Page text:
Domestic/house slaves also felt the sting of the internal slave trade. With so many slaves being sold to the Deep South, workloads undoubtedly increased. Cooking, cleaning, midwifery, and assisting the mistress and her children were the primary duties of a domestic. Women were the backbone of this work force, but enslaved children also helped with these duties. A domestic slave was constantly on call and very seldom encountered their family members. Scholars believe that being on constant call and removal from the field slaves brought on a unique level of stress and anxiety for domestics. Food and clothing were typically better than what field slaves endured, but there was always the risk of sexual impropriety towards house slaves. Children from forced sexual relations often suffered mistreatment from the mistress and even the owner.
After the Civil War many things changed in Virginia, Clarke County, and Long Branch. The Historic Census Browser, provided by the University of Virginia, reveals part of the story. According to the 1860 census numbers, a total of 3,439 enslaved and freed people lived in Clarke County. There were 344 slave holders in the county and 108 of them held 29 slaves or less. The western part of Virginia typically held fewer slaves and in less concentrated numbers than the Tidewater region. The 1870 census numbers reveal that 2,159 freed people of color were living in Clarke County. This number indicates that 1,280 African Americans had left the county. Many reasons contributed to the exodus of freed African Americans during the post-war time period. A perfect example is Samuel Johnson, a freed man of color, in nearby Fauquier County. Johnson secured his freedom early in the 19th century and spent his entire life trying to free the rest of his family. He managed to carve out a modest existence in Warrenton, Virginia and was respected in his community. As the century wore on, the attitudes towards freed people of color hardened and laws were passed that prevented Johnson from freeing his family. The opportunities that Johnson enjoyed were no longer viable for his daughter, son-in-law, and grandchildren. The son-in-law abandoned the entire family for a better life in the North. Johnson could not pass on his land to his enslaved daughter and she left Warrenton for Washington D.C. Jobs, better treatment, and community was available in the District. Many newly freed people left their local area for better employment and to find family members that had been sold in the internal slave trade.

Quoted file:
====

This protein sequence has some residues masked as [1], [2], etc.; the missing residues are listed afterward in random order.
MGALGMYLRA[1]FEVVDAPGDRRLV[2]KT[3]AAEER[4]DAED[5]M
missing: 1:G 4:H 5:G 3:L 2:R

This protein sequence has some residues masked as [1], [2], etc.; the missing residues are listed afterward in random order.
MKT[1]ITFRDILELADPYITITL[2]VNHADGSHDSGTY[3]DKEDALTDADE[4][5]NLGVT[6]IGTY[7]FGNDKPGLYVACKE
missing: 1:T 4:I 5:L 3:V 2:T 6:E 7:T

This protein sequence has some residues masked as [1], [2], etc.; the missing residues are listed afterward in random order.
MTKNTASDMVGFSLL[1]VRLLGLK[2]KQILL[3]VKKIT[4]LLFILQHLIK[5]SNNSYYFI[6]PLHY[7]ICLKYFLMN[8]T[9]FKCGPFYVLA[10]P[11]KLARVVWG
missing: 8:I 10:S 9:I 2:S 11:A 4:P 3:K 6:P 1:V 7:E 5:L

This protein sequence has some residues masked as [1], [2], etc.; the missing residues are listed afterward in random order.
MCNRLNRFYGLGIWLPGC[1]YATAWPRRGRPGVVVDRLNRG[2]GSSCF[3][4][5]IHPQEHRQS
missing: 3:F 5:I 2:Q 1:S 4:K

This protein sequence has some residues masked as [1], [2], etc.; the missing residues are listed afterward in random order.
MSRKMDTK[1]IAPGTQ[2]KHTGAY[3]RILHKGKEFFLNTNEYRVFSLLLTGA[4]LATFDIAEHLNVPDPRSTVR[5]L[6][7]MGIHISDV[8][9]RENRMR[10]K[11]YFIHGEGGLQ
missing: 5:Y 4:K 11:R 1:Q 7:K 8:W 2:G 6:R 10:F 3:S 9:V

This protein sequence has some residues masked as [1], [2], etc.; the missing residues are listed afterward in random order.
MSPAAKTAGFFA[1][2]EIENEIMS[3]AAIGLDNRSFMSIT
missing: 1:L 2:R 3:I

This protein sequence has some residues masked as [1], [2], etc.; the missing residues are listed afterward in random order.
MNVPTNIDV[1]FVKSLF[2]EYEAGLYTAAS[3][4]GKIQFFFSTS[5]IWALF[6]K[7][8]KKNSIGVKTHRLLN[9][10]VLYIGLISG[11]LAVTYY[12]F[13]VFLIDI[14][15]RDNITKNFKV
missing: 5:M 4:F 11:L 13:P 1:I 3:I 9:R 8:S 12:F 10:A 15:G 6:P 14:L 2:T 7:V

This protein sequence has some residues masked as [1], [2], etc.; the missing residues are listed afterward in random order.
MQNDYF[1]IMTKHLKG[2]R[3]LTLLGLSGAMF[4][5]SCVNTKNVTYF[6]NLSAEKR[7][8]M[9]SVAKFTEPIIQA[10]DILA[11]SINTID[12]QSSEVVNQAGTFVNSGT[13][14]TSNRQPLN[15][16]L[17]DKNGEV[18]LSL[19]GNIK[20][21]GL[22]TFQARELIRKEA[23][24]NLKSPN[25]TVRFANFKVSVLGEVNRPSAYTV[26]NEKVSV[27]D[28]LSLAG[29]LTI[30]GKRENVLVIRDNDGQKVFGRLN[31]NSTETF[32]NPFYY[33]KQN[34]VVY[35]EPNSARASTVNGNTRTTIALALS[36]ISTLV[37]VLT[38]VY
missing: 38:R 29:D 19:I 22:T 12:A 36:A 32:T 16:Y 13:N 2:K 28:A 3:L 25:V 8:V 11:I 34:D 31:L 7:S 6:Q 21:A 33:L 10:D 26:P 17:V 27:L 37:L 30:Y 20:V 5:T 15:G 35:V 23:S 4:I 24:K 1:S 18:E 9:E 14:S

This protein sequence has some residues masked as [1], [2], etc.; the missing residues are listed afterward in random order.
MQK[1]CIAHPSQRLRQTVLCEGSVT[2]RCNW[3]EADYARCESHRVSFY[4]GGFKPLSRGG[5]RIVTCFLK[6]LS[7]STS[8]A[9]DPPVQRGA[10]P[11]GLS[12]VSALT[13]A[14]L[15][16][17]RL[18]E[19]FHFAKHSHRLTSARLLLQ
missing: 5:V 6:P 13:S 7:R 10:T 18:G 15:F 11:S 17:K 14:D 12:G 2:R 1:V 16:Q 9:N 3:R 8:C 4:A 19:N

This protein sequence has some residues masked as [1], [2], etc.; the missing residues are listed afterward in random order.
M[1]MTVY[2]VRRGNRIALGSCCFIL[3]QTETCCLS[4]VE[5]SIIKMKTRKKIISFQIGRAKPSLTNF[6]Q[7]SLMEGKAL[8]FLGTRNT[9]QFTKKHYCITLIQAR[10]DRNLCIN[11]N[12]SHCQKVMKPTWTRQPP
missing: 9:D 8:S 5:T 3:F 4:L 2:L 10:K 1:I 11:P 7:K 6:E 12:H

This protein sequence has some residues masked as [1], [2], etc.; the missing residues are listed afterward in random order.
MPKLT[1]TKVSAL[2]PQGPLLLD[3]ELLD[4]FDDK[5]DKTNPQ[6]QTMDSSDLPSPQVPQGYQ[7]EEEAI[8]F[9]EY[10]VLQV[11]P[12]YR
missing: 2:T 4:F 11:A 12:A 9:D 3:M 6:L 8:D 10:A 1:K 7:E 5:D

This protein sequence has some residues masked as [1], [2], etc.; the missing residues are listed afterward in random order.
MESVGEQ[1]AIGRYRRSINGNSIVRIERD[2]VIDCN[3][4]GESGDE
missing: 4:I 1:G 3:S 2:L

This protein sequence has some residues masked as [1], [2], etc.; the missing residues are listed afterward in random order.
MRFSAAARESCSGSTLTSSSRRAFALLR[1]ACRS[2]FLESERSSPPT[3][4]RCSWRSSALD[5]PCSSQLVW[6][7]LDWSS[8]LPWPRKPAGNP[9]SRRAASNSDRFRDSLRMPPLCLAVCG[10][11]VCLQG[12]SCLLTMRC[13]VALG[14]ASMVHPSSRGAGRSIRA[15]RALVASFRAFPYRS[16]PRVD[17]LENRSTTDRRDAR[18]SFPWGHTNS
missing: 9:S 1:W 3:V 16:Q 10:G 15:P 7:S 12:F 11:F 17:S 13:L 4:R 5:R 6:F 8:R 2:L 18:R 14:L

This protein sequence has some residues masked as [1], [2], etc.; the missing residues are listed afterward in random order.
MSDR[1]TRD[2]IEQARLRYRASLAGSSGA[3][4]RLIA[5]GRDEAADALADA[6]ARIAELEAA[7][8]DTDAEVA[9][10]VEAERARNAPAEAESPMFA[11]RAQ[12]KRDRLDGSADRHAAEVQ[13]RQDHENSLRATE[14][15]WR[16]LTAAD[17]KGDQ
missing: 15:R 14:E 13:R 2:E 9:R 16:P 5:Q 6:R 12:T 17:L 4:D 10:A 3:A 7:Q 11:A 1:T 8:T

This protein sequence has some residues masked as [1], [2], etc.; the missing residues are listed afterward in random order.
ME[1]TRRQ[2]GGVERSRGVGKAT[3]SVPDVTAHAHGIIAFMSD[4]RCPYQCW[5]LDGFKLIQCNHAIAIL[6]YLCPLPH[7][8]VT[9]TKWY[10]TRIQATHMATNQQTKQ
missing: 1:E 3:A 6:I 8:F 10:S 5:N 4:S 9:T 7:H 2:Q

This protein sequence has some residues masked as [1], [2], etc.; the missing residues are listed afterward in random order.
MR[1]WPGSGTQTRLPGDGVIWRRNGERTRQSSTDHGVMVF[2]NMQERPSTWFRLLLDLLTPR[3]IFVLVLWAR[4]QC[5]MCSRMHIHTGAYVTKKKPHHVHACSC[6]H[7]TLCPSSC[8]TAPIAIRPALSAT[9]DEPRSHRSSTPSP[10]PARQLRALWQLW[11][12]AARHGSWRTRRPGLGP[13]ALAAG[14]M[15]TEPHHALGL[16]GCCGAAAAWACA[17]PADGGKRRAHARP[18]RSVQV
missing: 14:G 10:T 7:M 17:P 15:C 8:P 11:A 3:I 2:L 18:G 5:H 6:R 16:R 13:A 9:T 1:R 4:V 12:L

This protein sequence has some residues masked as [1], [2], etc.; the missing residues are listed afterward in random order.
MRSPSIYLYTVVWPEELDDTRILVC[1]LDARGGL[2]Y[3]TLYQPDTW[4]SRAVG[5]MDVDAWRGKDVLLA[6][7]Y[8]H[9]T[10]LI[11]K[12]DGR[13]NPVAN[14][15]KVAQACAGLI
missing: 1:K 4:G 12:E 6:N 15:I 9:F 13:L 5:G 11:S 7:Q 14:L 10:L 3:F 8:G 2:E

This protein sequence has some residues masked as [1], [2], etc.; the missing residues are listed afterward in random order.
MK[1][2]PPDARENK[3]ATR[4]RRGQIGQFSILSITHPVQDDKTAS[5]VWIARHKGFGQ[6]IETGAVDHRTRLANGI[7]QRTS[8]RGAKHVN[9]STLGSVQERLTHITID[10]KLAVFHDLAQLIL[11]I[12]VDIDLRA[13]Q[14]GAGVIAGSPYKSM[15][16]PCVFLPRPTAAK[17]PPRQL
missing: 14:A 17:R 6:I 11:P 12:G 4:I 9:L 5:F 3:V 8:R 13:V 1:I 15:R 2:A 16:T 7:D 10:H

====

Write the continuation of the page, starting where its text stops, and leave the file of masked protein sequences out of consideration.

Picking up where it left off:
Enslaved workers at Long Branch may have followed a similar path or continued to work at the plantation. Local farms did not stop growing the wheat and grains after the war. Share cropping was very common in the post-war period and former slaves were skilled in agriculture. As indicated in Johnson’s story, many African Americans were part of the local community. Leaving behind what had been familiar would not have been easy for many.